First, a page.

This weekend the members of California’s Republican State Central Committee will vote on whether to go from being a no-clout to a mini-clout state in the party’s presidential nominating process.
Lobbying among the members is fierce as they gather for their semi-annual convention. A member of the state Assembly has proposed a change in the party’s by-laws so that 53 of the 170 California delegates to the 2008 national convention will be chosen by the State Central Committee, not by voters in the June primary election.
The background is as byzantine as politics gets. Governor Arnold Schwarzenegger has complained loudly that California, the nation’s most populous state, has no “clout” in the nomination process because its primary takes place long after the nomination has been sewn up in New Hampshire, Iowa, and elsewhere. He says it isn’t fair that “all those guys” (candidates from both parties) swoop down on the Golden State to scoop up its campaign gold, then head back to wherever they came from to spend it. Hence, his support for a special presidential primary to be held on February 5 next year. The regular primary would be held in June for Congressional and state legislative seats.
Assemblyman Chuck DeVore says the no-clout argument is only a smokescreen to provide an opportunity for legislators who would otherwise be term-limited in 2008 to expand their tenure.
The logic works this way: If the presidential primary is moved up, these legislators (mostly Democrats) will work to put on the ballot a measure to expand term limits. If that wins in February, they will thus be able to run once again in June when they otherwise would be out of luck.
Now comes Mr. DeVore, who proposes that members of the State Central Committee elect approximately one-third of the party’s delegates for next year by way of a by-laws change that would only take effect if the early presidential primary does not became a reality. This way, he contends, California’s “clout” would be insured. There is a big “if” involved. If it were to happen, the loss of one-third of the delegates from what would otherwise be a winner-take-all primary might make a difference in the national scheme of things. This “if” and “might” rest on two assumptions: 1) that Senator John McCain is the favorite to a win the presidential primary in California; and 2) that delegates to the state party’s convention don’t favor McCain and will votes for someone else.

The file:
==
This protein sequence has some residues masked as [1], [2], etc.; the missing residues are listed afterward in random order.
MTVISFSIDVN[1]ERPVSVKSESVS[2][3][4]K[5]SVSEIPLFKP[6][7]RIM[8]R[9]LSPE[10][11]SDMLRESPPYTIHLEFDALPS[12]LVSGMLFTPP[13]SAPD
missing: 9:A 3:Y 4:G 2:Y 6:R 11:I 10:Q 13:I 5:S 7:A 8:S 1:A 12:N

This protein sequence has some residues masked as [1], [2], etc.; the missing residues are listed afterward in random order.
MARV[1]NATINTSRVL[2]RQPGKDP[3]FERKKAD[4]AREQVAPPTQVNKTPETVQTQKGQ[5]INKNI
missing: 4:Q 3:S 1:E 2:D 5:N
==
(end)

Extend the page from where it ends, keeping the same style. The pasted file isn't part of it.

DeVore says, “Personally, I do not support any candidate for President as yet.” Maybe not, but his move is seen by many as an anti-McCain one. This suspicion is sharpened by the fact that his proposal would “sunset” after 2008 and by his rash statement that “Senator McCain seems to be more a product of the New York Times than of the party of Ronald Reagan.”
Ronald Reagan was a strong believer in the primary system. “Trust the voters” was his watchword. If he were here today, I think he would find this move to take one-third of the vote away from the voters and put it in the hands of people who are party officials or their appointees a very bad idea.
The Democratic legislators’ strategy of putting an expanded term limits measure on a supposed February 2008 presidential primary ballot also rests on a big “if.” It would get on the ballot only if two-thirds of the members of legislature vote in favor of it. That is far from a certainty, for a number of Republican lawmakers do not favor spending $90 million of the taxpayers’ money for the vain privilege of hoping that California will gain “clout.”
The honest way for the state to gain such “clout” would be for the legislature to deliberate this issue fully, then vote on whether to move the entire primary process permanently up to an early date, thus saving the taxpayers from spending $90 million to feed the ambitions of politicians.